General information about the study
Modern advances in the treatment of oncological diseases are largely associated with the discovery of the molecular mechanisms of the onset and development of malignant neoplasms, which distinguish them from the cells of normal tissues, and the emergence of drugs that can affect them. Such drugs are called targeted, that is, acting on a specific "target" in the tumor cell. They have a good safety profile, since, in contrast to standard chemotherapy, they practically do not act on normal tissues and are more effective. However, the appointment of targeted drugs is possible only if a specific target for their action is found in tumor cells. In addition, the detection of certain genetic abnormalities in tumor cells can be used as a prognostic factor.
Relatively often, the pathological mechanism of malignant transformation of cells is a defect in the so-called signaling pathways. The signaling pathway is a chain through which an activating signal from a receptor located on the cell surface is transmitted through several intracellular proteins to the nucleus. One of these signaling pathways is MAPK (Mitogen-activated protein kinase). Extracellular signals (growth factors, hormones), by binding to the receptor, activate the MAPK pathway, which in turn leads to the activation of genes responsible for proliferation in the cell nucleus. The MAPK signaling cascade includes proteins of four families: RAS, RAF, MEK, and ERK. RAF is represented by three proteins - ARAF, BRAF, and CRAF, of which BRAF is the most active. Normally, the signaling pathway is activated only through the binding of a receptor to a specific molecule. However, when point mutations occur in genes encoding signaling proteins, they can acquire new properties. Thus, with certain mutations of the BRAF gene, this protein becomes capable of activating the signaling pathway independently of the receptor and triggering the process of uncontrolled cell division.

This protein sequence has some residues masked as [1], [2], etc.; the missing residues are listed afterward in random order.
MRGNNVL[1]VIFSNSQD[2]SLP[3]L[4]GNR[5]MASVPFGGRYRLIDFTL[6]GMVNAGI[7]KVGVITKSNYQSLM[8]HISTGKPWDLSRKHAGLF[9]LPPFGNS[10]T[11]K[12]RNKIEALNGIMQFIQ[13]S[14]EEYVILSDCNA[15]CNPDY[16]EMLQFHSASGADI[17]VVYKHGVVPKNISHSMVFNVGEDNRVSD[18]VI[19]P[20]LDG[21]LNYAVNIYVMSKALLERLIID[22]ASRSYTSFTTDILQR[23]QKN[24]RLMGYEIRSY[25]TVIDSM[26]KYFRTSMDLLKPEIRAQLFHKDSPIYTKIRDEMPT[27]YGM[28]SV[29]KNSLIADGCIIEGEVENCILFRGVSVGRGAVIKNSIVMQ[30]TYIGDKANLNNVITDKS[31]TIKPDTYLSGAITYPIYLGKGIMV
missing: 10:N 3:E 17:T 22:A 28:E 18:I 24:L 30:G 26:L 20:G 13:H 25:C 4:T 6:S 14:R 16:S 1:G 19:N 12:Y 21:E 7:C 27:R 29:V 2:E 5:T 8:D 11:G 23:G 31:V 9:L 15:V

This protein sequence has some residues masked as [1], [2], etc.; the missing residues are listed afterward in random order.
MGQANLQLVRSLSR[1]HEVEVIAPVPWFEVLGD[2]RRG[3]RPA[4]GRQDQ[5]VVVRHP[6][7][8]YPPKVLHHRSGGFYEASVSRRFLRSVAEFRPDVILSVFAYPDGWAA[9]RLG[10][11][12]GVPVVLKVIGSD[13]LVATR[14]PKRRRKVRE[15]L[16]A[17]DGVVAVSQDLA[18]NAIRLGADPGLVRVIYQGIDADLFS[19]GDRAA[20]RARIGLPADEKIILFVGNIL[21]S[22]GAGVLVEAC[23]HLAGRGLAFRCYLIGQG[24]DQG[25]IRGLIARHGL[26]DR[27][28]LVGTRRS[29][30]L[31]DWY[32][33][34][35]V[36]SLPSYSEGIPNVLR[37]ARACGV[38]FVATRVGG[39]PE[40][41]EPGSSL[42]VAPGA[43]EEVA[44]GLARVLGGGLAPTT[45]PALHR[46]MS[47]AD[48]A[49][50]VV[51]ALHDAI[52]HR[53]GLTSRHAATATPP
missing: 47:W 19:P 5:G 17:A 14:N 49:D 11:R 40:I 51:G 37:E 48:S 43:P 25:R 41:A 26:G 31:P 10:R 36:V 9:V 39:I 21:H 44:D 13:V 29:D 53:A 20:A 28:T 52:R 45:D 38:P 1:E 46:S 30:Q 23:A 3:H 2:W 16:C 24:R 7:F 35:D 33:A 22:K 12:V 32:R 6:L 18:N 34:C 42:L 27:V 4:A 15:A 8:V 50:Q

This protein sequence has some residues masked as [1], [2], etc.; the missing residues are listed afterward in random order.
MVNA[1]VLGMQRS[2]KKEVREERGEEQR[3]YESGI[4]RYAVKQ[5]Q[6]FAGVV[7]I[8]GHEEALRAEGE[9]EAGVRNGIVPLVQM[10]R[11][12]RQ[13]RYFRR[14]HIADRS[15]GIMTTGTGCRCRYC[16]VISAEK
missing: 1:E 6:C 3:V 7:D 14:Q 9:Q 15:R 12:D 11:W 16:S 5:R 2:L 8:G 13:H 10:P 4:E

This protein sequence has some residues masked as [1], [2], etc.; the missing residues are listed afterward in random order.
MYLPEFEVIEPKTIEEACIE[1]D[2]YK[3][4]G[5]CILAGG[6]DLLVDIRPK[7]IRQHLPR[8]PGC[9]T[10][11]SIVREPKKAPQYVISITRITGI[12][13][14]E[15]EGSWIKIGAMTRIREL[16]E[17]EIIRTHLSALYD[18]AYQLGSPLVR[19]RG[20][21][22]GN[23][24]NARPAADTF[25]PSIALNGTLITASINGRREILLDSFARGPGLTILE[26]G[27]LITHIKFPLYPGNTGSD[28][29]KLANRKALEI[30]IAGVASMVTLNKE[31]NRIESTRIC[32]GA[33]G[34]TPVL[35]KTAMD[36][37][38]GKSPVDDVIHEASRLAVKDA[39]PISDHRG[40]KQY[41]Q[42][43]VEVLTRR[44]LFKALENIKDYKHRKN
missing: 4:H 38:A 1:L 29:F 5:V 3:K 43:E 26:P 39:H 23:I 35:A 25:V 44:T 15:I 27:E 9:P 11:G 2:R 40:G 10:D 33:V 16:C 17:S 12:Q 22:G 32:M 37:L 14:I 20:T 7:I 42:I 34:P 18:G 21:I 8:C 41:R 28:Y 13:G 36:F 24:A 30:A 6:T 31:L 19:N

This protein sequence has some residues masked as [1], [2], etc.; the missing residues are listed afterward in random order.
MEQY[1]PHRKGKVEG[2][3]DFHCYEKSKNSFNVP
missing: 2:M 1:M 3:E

Mutations of BRAF gene are characteristic of skin melanomas (according to various sources, from 30 to 70%), colorectal cancer, non-small cell lung cancer (about 3%), as well as papillary thyroid cancer. The most common mutation of the BRAF V600E gene, the second in frequency V600K, is much less common V600D and V600R. The letters in the designation of these mutations mean the replacement of a normal amino acid (valine) at the six hundredth position of the protein with another. After the discovery of the role of mutations in BRAF gene in the pathogenesis of tumors, including melanoma, new drugs have been developed - low molecular weight inhibitors of the mutated BRAF enzyme.
The material for research is DNA of tumor cells. It can be isolated from a biopsy of a tumor in a paraffin block. If a tumor sample is provided for research in a container with a fixing solution, paraffin blocks are made from it for the possibility of long-term storage and subsequent use for other diagnostic tests.
The effect of BRAF inhibitors on tumor cells lacking mutations in the gene of this protein may, on the contrary, be accompanied by pathological activation of the RAS-RAF-MEK-ERK cascade and provoke the growth of melanoma. Therefore, it is extremely important to diagnose the mutational status of BRAF. BRAF inhibitors should not be given in cases where the mutation is not detected or its status is not reliably known.
To determine the indications for the appointment of low molecular weight inhibitors of the mutated BRAF enzyme.
Patients with inoperable or metastatic melanoma (stages IIIC - IV), as well as advanced non-small cell lung cancer in the absence of EGFR gene mutation.
Positive result - the mutation was found. The type of mutation detected is also indicated.
Negative result - no mutations were found.
Failure in the technique of fixation of biopsy material, which can lead to degradation of the genetic material and the impossibility of testing.
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